rmeyer at mhsc.com
Thu May 24 02:35:42 UTC 2001
> From: David Schwartz [mailto:davids at webmaster.com]
> Sent: Wednesday, May 23, 2001 7:10 PM
> Roeland Meyer wrote:
> > I don't need to check because I have a piece of confirmed spam
> > from them. A
> > smoking gun. That's the way MAPS RBL has been working for years.
> > That is the
> > way I expect it to continue to work. The main reason that I
> posted to this
> > thread is that some of the posts lead me to believe
> otherwise. They were
> > confused.
> I think you're missing the big picture. If you receive
> a single piece of
> spam from a site, that's not automatically grounds to block
> the site. That's
> a recipe for maximizing collateral damage.
> So the receipt of a spam from a site is the beginning
> of the process, not
> the end.
Actually, I simplified the process. I agree with you 100% here. I don't have
the time for such an investigation therefore I use MAPS RBL.
> > > Absolutely. Probe the machine that is of concern, not
> > > whole blocks randomly.
> > Also, only block the proven spam-host. No one else.
> That's a more complex judgment. In most cases, I agree
> that this is
> appropriate, but I can think of (and have personally
> witnessed) more extreme
> circumstances. I've seen ISPs who say, "no, we like to spam
> and we will spam
> in the future". In those extreme cases, I'll block their
> entire address
> space from reaching my mail servers until their policy changes.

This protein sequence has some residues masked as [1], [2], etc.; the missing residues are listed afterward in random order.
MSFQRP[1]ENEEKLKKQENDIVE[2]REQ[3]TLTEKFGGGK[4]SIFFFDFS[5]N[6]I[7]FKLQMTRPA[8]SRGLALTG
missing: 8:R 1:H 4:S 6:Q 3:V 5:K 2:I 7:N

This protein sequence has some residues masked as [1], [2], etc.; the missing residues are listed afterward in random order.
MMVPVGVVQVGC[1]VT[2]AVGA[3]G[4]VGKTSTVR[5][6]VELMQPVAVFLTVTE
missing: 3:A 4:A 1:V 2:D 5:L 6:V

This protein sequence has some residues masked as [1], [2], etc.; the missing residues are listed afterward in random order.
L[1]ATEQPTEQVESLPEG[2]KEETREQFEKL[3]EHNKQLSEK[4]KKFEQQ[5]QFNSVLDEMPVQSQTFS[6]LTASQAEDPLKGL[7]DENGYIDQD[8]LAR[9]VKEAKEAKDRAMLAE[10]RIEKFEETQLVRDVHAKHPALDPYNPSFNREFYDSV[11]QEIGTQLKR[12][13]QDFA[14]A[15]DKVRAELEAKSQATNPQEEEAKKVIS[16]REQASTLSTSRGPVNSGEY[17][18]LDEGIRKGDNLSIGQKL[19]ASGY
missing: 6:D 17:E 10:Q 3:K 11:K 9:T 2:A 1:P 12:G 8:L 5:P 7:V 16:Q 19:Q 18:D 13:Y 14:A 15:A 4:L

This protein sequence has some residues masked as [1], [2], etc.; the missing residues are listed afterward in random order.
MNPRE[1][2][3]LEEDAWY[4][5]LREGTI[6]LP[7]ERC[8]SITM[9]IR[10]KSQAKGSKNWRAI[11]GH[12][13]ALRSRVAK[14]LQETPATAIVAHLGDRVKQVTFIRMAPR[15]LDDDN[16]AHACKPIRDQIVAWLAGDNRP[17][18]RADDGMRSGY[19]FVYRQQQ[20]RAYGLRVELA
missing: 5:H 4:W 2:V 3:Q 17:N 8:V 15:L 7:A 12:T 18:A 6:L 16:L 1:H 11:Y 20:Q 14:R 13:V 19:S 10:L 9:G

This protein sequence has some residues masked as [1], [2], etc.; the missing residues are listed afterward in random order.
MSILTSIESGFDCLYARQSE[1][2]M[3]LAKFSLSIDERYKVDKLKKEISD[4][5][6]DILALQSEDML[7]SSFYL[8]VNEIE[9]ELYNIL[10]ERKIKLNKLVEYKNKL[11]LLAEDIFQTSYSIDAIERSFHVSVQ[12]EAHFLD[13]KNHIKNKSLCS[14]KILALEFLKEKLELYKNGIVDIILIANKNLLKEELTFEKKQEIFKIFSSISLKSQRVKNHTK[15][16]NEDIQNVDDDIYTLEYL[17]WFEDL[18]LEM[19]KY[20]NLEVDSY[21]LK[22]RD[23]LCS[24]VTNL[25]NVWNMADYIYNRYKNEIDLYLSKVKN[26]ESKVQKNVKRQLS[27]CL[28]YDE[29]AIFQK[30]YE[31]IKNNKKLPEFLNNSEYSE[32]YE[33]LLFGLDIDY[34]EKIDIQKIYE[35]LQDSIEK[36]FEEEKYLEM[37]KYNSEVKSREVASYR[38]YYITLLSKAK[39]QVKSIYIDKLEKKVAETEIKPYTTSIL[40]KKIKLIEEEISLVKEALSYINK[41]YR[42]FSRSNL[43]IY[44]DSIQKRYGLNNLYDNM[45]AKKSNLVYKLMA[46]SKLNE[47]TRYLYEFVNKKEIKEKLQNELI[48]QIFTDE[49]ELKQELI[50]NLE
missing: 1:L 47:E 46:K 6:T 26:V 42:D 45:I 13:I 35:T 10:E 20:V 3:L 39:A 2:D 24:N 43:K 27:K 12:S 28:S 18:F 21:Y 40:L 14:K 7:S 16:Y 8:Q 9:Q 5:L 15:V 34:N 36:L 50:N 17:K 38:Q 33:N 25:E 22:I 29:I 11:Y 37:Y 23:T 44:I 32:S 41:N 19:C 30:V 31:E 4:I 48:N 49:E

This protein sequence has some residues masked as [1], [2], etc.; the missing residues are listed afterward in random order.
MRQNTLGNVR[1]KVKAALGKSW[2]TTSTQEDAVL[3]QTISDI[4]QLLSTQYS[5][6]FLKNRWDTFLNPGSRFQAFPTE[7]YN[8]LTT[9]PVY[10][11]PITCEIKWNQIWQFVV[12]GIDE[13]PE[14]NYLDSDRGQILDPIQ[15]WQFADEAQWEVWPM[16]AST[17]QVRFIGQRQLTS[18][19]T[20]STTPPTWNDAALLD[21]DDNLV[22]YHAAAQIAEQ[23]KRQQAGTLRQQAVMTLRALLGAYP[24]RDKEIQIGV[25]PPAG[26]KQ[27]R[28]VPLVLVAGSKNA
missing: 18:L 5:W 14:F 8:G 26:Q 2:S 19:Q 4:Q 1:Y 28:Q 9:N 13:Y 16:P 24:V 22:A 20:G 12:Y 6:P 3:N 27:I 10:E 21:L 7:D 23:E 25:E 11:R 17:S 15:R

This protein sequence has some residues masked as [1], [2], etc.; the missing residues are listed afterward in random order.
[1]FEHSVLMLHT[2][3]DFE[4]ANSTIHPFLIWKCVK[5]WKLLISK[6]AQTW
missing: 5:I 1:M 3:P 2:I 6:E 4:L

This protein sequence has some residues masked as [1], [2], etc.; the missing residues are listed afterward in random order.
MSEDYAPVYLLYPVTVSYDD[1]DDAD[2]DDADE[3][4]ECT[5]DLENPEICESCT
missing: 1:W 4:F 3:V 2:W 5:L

Another reason to use MAPS RBL.
> > > No, its open-relay status is not irrelevant. If you
> > > know a site is an open
> > > relay, however you know this, and you want to block open
> > > relays (which I do)
> > > and it's my right to block open relays, then I will block
> > > them. How I find
> > > out they're an open relay is another story. The usual way is
> > > you probe a
> > > site when it becomes an actual problem.
> > I submit that if you have a piece of spam, from a site, and
> are blocking
> > them, why do you need to probe them?
> Well, if you're blocking them because they're an open
> relay and they say
> they've fixed the problem, it's certainly reasonable to probe
> them to decide
> whether you should begin allowing mail from them. Or do you think it's
> better to block them indefinitely just so that you don't 'trespass' by
> probing them?
I'm actually not advocating blocking all open relays. I am advocating
blocking all spammers, whether they have open relays or not. There are
actually open relays that a spammer can never use, because the open relay
site uses MAPS RBL. The are collateral damage, with ORBS. Show me how such a
site can be used by a MAPS RBL'd spammer. BTW, yet another reason to use
> > > 3) Do you think it's unreasonable to block known open
> > > relays as a
> > > protection against future spam.
> > Absolutely not. Our entire Norte Americano culture is biased
> > AGAINST apriori
> > restrictions.
The following is a real good example of why I don't like argument by
analogy. Your analogy is broken. Let's deal with the issue directly. We
actually seem to be on the same side here or not very far apart.
> Nonsense! This argument would say that you should allow
> children to bring
> guns into school provided they haven't yet shot them. Our
> culture is biased
> against a priori restrictions upon speech imposed by the
> government, but
> there is nothing inherently bad about a priori restrictions.
> > You DO NOT spank someone for something that they
> > have NOT, in
> > fact, done. It's called prior restraint and there is a
> reason that it is
> > considered unjust. It violates the PURE WAR ethos. There is
> no excuse for
> > collateral damage. Innocents should not be involved, period. This is
> > important because we DO have the technology to wage the PURE WAR and are
> > ethically compelled to use it.
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